Is Arkansas overwhelmingly Republican or Democrat? Politics has become polarized
After a stormy legislative and special session that frustrated many in the state, the Arkansans must wonder how state policy got to this point.
Williams Yamkam, assistant professor of political science at the University of Arkansas-Fort Smith, believes that the nationalization of politics, party domination and the changing media landscape have led to more divisions in the politics of the ‘State.
Political polarization is not new and is even inevitable with the two-party system, adds Yamkam. However, he said the polarization “is becoming more and more pronounced”.
“The polarization becomes even more acute when you have politicians tapping into people’s raw emotions for political gain,” Yamkam said.
Yamkam explained that when a party dominates it can lead to extreme policies and candidates. Currently, Arkansas is a one-party state. Republicans have a 78-22 majority in the Arkansas House of Representatives and a 27-7 majority in the Arkansas Senate. In addition to controlling both houses of the Legislative Assembly, the Governor and Attorney General are Republicans. The two US senators and the four members of Congress from Arkansas are Republicans.
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“When a political party dominates, there is no competition. These politicians [in the majority] will have to worry about winning the primaries in their own district. This means that these politicians will have to respond to the extreme reach of their party and that there is no political incentive to find common ground, ”Yamkam said.
In primary elections, “diehard supporters” are more likely to vote, Yamkam noted.
“Therefore, you have to make them happy. You have to be a pure conservative to beat your rival in a Republican primary or be a pure liberal or progressive to win the Democratic Party primaries, ”Yamkam said.
Yamkam said another problem is that local elections are increasingly nationalized, a trend that began in the 1990s.
“President Clinton credits President Newt Gingrich with starting this trend in the 1990s. It has become more pronounced where midterm elections that were previously local state races were nationalized,” Yamkam said. “With the help of national parties and national media, they can nationalize the midterm elections. All state or local candidates have to do is equal [their opponent] to the national dialogue or to the national reference framework to turn the tide. “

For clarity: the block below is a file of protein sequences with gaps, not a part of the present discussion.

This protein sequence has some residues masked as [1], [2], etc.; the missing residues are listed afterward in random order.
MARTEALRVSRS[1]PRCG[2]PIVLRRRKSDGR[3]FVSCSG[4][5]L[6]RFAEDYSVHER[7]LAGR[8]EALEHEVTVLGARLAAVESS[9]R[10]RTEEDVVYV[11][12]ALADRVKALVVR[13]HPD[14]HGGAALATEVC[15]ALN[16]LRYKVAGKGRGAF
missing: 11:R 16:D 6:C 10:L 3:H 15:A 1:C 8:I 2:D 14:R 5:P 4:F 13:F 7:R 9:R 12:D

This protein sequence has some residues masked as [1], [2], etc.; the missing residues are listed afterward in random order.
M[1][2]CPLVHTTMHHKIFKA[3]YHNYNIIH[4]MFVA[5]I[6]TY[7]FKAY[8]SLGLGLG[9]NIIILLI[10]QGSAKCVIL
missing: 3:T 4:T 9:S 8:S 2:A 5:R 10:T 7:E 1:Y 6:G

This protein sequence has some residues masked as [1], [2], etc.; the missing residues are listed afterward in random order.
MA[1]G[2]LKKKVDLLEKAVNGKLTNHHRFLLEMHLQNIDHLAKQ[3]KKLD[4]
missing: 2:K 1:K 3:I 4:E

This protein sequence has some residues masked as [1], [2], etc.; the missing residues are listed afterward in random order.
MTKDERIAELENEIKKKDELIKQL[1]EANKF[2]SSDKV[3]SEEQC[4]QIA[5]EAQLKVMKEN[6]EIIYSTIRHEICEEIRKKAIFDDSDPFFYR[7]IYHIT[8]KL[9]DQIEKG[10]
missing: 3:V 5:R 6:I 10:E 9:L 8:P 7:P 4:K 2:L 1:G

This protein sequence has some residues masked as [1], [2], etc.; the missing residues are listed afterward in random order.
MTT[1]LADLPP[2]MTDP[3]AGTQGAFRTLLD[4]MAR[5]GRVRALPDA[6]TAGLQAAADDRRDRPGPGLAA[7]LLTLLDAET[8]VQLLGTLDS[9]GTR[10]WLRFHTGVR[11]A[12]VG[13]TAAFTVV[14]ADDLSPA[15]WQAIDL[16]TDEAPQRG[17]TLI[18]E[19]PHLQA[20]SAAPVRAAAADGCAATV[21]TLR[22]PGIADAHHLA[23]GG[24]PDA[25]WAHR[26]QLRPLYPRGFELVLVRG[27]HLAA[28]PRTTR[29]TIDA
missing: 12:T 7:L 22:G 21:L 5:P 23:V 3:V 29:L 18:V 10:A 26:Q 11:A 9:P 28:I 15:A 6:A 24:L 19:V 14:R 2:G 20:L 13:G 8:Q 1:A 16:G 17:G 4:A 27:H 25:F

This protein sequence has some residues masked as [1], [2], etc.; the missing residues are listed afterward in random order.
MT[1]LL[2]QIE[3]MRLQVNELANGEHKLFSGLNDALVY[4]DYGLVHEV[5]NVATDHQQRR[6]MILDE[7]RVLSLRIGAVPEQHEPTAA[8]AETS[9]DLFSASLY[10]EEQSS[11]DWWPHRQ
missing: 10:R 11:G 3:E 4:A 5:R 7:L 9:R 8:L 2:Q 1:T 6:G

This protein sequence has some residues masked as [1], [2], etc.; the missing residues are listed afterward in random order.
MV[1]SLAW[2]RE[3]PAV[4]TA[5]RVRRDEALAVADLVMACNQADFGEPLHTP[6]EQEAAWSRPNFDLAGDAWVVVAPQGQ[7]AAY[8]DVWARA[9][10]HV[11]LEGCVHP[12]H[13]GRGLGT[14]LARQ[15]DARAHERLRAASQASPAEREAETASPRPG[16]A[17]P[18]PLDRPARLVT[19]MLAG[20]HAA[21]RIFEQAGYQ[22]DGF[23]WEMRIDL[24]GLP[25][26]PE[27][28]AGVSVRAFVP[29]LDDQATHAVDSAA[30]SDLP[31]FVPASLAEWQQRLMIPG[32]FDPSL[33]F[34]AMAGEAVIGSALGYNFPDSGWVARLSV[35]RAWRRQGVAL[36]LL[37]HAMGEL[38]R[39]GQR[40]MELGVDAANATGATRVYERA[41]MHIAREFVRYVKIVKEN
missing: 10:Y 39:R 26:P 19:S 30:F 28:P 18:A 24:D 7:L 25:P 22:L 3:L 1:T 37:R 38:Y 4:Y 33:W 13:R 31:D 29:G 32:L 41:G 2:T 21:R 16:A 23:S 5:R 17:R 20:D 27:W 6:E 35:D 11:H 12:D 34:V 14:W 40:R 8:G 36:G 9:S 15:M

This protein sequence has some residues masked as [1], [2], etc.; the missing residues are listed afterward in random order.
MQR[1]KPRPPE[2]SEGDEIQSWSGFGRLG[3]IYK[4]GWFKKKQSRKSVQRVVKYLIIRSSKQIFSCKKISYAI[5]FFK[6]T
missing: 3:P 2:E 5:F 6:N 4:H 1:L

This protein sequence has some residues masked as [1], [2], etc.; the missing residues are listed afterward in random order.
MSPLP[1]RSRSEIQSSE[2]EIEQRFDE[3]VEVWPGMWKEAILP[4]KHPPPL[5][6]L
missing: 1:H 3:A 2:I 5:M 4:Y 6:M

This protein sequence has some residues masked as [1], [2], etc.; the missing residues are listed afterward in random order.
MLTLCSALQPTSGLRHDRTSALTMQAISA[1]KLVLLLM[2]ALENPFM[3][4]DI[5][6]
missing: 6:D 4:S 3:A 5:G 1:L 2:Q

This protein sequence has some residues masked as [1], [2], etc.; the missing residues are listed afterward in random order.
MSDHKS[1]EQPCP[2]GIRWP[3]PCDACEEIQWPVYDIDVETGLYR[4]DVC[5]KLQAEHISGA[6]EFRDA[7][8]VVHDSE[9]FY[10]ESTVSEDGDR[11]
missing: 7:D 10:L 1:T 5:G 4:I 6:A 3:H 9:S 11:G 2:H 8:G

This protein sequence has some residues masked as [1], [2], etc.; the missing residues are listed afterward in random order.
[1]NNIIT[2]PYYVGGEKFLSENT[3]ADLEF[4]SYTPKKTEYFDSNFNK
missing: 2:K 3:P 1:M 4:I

In politics, this is called the “tail of the tail effect”.
According to the Political Dictionary, the “ponytail effect” occurs when the popularity of a party leader results in improved vote totals for candidates lower in the ballot. In an October 2020 University of Arkansas poll, former President Donald Trump, a Republican, had a 65% approval rating in the state. Just as a party leader can help his party vote, he can also hurt him. Yamkam believes the election of former President Barack Obama gave Republicans the opportunity to take charge of state politics. Before the Obama administration, Democrats were the majority party in the state.
According to the Arkansas 2021 poll, 39% of Arkansas do not identify with either the Republican or Democratic parties.
State Senator Jim Hendren, I-Gravette, quit the Republican Party and started Common Ground, a nonprofit, to “balance state politics.”
“The polarization and partisan divide keeps us from focusing on the very real issues that need to be resolved in our state,” Hendren said in a press release.
Yamkam sees Common Ground as a step in the right direction. He said there were Arkansans in the state who looked like Hendren and felt “politically homeless”.
Two members of the Fort Smith community sit on the Common Ground Board of Directors: Mayor George McGill and Sam Sicard, President and CEO of First National Bank of Fort Smith.